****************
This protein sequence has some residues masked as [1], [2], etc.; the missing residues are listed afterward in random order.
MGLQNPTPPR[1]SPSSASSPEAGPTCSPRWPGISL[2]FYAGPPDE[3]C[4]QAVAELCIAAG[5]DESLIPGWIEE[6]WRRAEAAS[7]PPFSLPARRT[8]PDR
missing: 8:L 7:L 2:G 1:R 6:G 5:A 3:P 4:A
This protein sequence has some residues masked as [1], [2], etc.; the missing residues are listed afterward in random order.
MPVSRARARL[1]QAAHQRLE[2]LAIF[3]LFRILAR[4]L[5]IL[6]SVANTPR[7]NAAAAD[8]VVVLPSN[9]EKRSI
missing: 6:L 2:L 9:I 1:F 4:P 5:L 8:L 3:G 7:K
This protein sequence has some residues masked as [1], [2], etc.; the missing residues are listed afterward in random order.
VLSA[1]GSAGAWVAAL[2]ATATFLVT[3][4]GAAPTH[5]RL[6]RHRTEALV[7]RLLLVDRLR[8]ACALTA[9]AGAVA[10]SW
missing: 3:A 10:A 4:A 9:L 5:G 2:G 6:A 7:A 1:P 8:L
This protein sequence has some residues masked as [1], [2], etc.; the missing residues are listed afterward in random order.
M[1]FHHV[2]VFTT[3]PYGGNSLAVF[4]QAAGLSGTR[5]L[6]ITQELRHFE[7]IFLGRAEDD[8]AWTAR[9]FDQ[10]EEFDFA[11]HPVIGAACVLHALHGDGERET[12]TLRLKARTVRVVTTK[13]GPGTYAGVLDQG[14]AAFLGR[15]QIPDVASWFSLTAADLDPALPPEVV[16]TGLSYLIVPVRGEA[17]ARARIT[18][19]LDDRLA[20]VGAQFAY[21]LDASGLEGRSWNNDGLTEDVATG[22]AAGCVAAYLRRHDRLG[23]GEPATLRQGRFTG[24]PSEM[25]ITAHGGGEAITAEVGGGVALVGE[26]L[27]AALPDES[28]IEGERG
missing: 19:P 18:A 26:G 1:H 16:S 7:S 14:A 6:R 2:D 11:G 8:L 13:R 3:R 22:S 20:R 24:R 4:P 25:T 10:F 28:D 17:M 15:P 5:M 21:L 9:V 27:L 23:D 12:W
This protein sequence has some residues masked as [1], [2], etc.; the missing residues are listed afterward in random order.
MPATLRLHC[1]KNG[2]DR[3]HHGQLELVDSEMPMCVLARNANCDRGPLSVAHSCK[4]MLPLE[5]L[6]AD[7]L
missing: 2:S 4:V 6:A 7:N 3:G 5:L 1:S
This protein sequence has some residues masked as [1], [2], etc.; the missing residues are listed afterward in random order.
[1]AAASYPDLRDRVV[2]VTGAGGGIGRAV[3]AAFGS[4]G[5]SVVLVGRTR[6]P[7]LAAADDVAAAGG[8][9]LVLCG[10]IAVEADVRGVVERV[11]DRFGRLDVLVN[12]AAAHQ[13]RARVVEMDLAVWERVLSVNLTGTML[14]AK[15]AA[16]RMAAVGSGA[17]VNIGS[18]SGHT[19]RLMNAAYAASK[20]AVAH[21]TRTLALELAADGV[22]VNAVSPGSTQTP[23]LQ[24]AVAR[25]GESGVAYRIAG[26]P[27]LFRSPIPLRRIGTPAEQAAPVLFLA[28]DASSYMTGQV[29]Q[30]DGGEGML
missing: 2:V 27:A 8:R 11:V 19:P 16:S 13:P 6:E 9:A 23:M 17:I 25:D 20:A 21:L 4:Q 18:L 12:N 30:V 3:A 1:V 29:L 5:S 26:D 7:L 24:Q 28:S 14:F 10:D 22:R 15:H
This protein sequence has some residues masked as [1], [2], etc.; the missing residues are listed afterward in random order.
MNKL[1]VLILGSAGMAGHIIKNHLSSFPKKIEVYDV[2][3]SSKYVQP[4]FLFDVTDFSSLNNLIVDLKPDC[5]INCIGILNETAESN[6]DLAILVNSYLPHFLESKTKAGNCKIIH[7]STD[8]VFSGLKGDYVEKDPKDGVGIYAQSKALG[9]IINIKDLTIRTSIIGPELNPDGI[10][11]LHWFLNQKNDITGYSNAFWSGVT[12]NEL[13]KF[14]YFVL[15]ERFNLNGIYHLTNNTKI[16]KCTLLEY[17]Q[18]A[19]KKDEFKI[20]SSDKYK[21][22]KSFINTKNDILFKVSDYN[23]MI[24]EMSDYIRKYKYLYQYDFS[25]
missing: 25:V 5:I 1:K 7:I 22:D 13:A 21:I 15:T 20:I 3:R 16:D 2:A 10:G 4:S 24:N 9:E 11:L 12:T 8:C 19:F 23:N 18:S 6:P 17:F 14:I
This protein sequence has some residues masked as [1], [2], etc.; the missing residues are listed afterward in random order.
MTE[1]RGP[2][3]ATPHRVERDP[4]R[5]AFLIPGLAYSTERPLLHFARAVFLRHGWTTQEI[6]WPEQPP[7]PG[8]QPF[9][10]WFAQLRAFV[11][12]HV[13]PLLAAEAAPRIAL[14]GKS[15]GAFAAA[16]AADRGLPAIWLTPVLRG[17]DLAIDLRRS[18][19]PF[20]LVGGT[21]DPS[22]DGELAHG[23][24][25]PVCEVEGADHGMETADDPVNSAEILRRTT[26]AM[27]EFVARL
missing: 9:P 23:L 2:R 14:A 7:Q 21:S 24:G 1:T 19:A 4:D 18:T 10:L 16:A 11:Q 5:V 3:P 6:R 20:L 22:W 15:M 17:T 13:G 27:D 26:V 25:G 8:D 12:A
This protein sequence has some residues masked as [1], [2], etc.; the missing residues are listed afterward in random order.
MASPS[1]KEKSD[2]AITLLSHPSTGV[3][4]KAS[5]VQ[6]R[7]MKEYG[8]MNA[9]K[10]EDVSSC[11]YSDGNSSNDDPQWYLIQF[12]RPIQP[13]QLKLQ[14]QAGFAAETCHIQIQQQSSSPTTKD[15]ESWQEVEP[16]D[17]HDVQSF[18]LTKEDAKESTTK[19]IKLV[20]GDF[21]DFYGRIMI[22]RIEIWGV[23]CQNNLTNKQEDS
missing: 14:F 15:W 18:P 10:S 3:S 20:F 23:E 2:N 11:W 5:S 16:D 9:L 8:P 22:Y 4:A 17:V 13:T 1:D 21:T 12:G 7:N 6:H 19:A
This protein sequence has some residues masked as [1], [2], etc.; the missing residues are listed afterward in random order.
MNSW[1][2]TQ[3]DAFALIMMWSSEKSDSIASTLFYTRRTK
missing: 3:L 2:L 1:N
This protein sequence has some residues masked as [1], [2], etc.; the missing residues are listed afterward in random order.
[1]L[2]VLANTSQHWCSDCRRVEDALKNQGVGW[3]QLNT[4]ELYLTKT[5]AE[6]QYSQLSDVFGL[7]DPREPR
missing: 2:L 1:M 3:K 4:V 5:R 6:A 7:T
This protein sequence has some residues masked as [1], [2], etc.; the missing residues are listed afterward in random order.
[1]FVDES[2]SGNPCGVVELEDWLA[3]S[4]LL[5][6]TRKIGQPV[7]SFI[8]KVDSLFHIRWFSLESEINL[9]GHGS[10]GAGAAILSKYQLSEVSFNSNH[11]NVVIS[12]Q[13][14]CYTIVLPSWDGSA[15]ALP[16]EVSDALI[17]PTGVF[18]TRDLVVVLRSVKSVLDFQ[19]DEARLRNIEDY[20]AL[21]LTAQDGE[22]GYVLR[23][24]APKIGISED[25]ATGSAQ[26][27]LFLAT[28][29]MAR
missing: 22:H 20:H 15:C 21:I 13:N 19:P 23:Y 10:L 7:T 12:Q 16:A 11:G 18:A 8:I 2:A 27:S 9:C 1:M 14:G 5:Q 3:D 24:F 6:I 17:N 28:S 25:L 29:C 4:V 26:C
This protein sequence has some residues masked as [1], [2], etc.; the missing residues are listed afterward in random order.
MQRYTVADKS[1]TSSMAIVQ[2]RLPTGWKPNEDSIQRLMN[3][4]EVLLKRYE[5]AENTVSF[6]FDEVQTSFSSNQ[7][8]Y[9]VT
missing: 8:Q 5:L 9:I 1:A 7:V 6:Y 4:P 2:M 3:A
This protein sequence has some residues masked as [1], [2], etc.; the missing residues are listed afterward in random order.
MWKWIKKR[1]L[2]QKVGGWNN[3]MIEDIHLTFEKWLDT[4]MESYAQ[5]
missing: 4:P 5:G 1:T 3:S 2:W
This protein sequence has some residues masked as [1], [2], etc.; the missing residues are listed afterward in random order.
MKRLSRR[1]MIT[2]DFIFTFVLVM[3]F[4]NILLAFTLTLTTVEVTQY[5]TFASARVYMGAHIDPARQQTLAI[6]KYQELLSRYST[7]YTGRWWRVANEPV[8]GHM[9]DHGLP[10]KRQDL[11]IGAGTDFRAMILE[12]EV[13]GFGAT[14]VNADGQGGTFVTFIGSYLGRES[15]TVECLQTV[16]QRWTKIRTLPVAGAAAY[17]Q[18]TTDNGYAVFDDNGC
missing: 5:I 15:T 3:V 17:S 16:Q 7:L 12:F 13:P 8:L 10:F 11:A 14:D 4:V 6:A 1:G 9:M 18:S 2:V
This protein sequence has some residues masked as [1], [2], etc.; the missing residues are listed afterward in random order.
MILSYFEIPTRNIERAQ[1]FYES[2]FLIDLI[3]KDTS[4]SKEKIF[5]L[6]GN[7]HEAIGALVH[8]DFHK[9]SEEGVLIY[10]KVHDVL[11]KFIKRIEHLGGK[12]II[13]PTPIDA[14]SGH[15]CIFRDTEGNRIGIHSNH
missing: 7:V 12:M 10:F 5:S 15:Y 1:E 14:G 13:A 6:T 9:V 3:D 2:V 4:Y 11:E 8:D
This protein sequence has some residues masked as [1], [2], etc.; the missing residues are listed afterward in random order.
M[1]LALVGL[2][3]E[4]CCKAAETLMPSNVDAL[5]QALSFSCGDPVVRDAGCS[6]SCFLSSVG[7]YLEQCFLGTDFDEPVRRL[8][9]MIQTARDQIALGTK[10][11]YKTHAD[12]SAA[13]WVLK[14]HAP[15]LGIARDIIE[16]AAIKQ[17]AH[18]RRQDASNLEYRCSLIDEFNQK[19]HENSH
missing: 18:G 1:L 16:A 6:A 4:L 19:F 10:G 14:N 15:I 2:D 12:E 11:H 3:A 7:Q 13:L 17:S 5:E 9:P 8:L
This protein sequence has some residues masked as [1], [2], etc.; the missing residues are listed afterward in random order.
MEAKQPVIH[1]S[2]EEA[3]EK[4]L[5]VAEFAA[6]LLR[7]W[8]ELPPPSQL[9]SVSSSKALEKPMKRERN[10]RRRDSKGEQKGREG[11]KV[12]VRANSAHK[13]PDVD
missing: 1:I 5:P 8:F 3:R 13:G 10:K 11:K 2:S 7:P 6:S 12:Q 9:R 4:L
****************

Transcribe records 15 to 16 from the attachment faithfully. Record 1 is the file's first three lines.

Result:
This protein sequence has some residues masked as [1], [2], etc.; the missing residues are listed afterward in random order.
MKRLSRR[1]MIT[2]DFIFTFVLVM[3]F[4]NILLAFTLTLTTVEVTQY[5]TFASARVYMGAHIDPARQQTLAI[6]KYQELLSRYST[7]YTGRWWRVANEPV[8]GHM[9]DHGLP[10]KRQDL[11]IGAGTDFRAMILE[12]EV[13]GFGAT[14]VNADGQGGTFVTFIGSYLGRES[15]TVECLQTV[16]QRWTKIRTLPVAGAAAY[17]Q[18]TTDNGYAVFDDNGC
missing: 5:I 15:T 3:V 17:S 16:Q 7:L 12:F 13:P 8:L 10:F 11:A 14:D 4:V 6:A 1:G 9:M 18:S 2:V
This protein sequence has some residues masked as [1], [2], etc.; the missing residues are listed afterward in random order.
MILSYFEIPTRNIERAQ[1]FYES[2]FLIDLI[3]KDTS[4]SKEKIF[5]L[6]GN[7]HEAIGALVH[8]DFHK[9]SEEGVLIY[10]KVHDVL[11]KFIKRIEHLGGK[12]II[13]PTPIDA[14]SGH[15]CIFRDTEGNRIGIHSNH
missing: 7:V 12:M 10:F 5:S 15:Y 1:E 14:G 13:A 6:T 9:V 3:D 2:V 4:Y 11:E 8:D